But ultimately, this wasn't enough for Coppola.
His friend Paul Rassam, of France's Pathe pictures, saw bits of the excised French plantation sequence in the extraordinary documentary Hearts of Darkness: A Filmmaker's Apocalypse, and began urging Coppola to reinstate it. Murch and Coppola biographer Peter Cowie say Rassam's enthusiasm ignited Coppola's own feeling that, back in 1979, he had shortchanged one of his grandest achievements, creating a compact version of an inherently expansive work. Eventually Coppola persuaded Murch to help him put together Apocalypse Now Redux. Lovers of the old movie will love this one more. Others will find it fascinating.
Just listening to the film's actors reminisce evoked the movie's atmosphere of blood, sweat and more sweat. Forrest ambled into the hotel room first. He remembered acting at the first premiere like an enlisted man getting his payout: "They put us up in a big hotel suite and we were happy that we were out of the jungle and finally the film was going to come out. Oh, man!" His character, Chef, is supposed to be a saucier, but he said: "I didn't have a chance to learn how to cook. Francis paid some French guy to teach me cooking down in the Philippines; he'd come over every day and show me how to make a bechamel sauce. But the electricity would go off in this little village every day, about noon. Everything was spoiled. I couldn't learn because we couldn't taste."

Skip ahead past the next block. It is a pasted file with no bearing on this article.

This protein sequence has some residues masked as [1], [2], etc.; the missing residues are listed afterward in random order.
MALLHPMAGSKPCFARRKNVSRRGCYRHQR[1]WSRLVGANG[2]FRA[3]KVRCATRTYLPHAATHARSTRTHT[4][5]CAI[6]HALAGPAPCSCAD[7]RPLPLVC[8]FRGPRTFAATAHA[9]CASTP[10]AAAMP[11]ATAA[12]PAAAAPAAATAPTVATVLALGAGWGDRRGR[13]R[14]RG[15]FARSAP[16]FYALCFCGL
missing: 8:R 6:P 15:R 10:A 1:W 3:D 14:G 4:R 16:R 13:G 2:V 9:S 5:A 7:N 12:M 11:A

Then Albert Hall arrived, recognizable now as the all-business judge on The Practice and Ally McBeal -- a character that his by-the-book patrol-boat skipper Chief might have grown into had he survived the war. "I was looking at it Friday night," he said, "and that sampan scene, that's incredible." The scene is a mini-My Lai massacre that starts when Hall's Chief orders Forrest's Chef to search a river boat.
Hall: "We developed that as we went; there was no script for that."
Forrest: "You said, 'Search the boat, Chef! Search the boat! See what's in the such-and-such!' "
Hall: "Francis told you to give me some lip. 'Cause when I first said, 'Get on that boat!' you just went on that boat. And Francis said, 'Don't just go on the boat -- give him some lip.' I remember that scene, man."
Coppola originally cut Clement out of the movie. But she is at the center of the biggest addition to Apocalypse: a 25-minute sequence set on a plantation where French colonials work the land and withstand history. The French explain to the Americans that they've been in Vietnam for five generations and have as much right to be there as white people have to be in the United States. They're fighting for what's theirs; the Americans, they say, "are fighting for the biggest nothing in history."
A lustrous blonde best known for her performance in Louis Malle's Lacombe, Lucien (1974), Clement wandered into the hotel room and delighted her co-stars with her casual elegance and enthusiasm. "Oy yoy yoy [or "Ai yai yai" in her accent]," she exclaimed. "You see," she said with a laugh, "We are still alive, my friends."